It's complicated to say the least, but I'll try my best to simplify. There is an existing alarm system I'm trying to piggyback off of (this saves the client many $$$) My own alarm system has several more advanced features I've developed. The idea would be to combine both the old with the new alarm system. Basically my own alarm has a bank of relays (can be either 5 or 12v) and yes they do need to be relays and not semiconductors for more complex reasons I won't go into) Now normally this wouldn't be a problem, I'd wire in any pre existing alarm inputs to one of my relays for my alarm to interface with. However due to the aforementioned uniqueness of this 5v very low current pre existing alarm my usual approach does not work. I might be on the wrong track? but I figured the most convenient solution might be an optocoupler? But if you have any suggestions I'm open :woot:
 

ChrisP58

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OK. So your new system has it's own power source and you're just trying to get a status signal from the old one.

That can be done with an optocoupler.

If the current limit on the existing alarm sense loop is in the 0.5 to 20mA range, I would suggest inserting the led of the opto into that loop, rather than in parallel across the loop head terminals. If you do put it in parallel, you'll need a current limiting resistor.
 

JonSea

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Why not use the 5v / 0v signal to control a transistor to switch the relay? If the two systems can share a common ground, this will be the easiest way to do it.
 

Reloadron

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Why not use the 5v / 0v signal to control a transistor to switch the relay? If the two systems can share a common ground, this will be the easiest way to do it.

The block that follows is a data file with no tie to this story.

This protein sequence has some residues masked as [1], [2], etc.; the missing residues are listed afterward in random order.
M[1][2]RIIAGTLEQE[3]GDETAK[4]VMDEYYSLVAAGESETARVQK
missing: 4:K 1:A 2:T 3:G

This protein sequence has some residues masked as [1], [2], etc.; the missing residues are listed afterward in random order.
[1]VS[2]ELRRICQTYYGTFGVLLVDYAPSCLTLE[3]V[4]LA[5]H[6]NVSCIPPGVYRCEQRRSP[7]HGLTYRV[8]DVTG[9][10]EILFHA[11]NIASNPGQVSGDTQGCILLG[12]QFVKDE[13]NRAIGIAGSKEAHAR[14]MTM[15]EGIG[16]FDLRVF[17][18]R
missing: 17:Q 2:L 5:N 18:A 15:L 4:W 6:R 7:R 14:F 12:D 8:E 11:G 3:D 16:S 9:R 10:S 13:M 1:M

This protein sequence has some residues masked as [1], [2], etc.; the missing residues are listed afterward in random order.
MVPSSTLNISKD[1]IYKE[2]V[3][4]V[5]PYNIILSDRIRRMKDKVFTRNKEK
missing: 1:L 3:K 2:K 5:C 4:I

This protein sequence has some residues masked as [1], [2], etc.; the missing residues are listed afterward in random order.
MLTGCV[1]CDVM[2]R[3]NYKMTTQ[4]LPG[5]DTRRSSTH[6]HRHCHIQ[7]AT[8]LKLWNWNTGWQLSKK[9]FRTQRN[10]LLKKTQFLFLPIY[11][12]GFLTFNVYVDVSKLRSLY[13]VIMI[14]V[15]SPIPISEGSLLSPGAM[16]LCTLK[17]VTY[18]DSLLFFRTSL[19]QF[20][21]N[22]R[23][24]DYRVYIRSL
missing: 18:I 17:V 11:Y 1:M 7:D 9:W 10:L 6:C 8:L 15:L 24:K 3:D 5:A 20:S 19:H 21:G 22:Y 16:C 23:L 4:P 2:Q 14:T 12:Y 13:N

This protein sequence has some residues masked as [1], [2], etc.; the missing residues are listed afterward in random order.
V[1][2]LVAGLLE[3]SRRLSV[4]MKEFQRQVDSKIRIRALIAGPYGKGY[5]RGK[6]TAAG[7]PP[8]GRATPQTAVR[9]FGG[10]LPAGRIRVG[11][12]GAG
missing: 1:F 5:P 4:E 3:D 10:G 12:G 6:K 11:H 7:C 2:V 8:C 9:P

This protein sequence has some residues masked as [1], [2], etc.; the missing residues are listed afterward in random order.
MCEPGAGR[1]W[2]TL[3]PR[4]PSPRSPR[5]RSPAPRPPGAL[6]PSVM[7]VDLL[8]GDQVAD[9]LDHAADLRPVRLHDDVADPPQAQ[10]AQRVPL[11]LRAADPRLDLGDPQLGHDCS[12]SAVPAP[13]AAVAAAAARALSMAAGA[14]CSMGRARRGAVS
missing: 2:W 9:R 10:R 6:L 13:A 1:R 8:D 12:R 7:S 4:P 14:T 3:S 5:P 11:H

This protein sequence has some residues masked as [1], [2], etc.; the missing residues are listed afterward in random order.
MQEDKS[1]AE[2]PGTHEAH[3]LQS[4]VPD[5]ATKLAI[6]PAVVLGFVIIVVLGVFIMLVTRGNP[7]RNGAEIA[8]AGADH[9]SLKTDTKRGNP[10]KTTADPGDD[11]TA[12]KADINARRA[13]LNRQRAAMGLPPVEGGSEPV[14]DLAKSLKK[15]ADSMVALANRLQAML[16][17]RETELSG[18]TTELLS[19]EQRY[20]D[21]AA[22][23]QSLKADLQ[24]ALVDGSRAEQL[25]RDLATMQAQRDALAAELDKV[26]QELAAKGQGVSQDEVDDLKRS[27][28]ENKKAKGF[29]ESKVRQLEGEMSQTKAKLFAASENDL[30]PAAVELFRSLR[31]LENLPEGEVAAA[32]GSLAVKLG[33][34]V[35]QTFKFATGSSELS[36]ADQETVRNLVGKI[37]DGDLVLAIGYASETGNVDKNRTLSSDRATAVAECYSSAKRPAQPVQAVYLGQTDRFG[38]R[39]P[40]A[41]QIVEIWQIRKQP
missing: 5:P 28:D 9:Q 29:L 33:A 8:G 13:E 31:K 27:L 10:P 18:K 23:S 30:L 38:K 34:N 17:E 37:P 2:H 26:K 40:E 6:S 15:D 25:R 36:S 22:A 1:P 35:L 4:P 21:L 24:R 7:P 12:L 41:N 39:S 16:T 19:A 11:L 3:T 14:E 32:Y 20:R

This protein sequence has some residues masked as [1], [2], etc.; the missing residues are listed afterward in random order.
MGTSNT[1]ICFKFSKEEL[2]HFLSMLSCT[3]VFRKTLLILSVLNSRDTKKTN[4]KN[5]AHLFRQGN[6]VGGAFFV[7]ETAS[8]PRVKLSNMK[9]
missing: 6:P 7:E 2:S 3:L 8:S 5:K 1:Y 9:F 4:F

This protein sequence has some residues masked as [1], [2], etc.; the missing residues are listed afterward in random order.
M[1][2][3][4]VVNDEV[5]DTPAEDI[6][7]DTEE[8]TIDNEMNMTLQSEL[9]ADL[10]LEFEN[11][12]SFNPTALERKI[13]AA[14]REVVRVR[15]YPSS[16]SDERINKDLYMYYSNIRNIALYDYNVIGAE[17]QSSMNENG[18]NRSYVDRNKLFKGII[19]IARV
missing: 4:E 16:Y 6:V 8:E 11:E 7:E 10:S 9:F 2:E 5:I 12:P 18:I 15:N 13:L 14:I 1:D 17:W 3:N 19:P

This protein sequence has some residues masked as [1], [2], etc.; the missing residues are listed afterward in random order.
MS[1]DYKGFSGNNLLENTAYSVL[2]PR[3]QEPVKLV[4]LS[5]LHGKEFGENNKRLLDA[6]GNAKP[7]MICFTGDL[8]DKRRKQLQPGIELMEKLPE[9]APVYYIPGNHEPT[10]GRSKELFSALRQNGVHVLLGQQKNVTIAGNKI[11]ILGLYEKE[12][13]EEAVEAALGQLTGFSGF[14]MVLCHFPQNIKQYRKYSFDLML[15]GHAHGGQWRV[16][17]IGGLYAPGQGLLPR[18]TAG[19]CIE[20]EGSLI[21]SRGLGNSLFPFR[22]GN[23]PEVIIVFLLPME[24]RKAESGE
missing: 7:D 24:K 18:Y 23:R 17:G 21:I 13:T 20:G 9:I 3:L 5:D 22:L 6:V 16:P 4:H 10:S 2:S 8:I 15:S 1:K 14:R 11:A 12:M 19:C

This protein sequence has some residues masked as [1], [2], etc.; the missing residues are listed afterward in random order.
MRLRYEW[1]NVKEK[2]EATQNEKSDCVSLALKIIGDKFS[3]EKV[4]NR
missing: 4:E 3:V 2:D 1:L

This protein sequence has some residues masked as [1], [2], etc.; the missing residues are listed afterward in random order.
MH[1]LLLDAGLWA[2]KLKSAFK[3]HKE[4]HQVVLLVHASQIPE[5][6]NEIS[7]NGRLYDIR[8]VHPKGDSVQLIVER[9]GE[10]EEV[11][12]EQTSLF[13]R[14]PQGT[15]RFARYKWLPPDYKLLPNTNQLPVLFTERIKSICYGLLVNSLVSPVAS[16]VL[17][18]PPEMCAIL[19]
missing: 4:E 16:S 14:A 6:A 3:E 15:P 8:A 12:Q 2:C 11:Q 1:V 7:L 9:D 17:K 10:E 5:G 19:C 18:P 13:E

That would be my thinking. Yes, you could use an opto-coupler but a simple 2N2222 transistor will drive a pretty beefy relay with a 12 volt coil. You do not mention what the relay needs to handle but there are no shortage of relays which could be easily driven.

Ron
 
That would be my thinking. Yes, you could use an opto-coupler but a simple 2N2222 transistor will drive a pretty beefy relay with a 12 volt coil. You do not mention what the relay needs to handle but there are no shortage of relays which could be easily driven.
Hi Ron, The problem is the 2 alarms don't share the same power source. So a simple transistor won't work sadly
 

Reloadron

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Yeah, I caught that later. Oh well back to the opto coupler if the twopower supplies can't share the common ground.

Ron
 

JonSea

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I suspect you can tie the low (common) sides of each system together without any problems.
 
I'm going to try a PC817 with a NPN transistor. Who knows how well it will work on such a low amount of current. I can always pull out the hammer if I get into trouble :facepalm:
 

crutschow

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I'm going to try a PC817 with a NPN transistor. Who knows how well it will work on such a low amount of current.
A transistor can switch a collector current 10 to 20 times the base current.
 
I've put together a circuit with an optocoupler that can draw very little current, in the order of 1.5mA. Yet to test it on the alarm (only bench tests thus far) but in theory it should work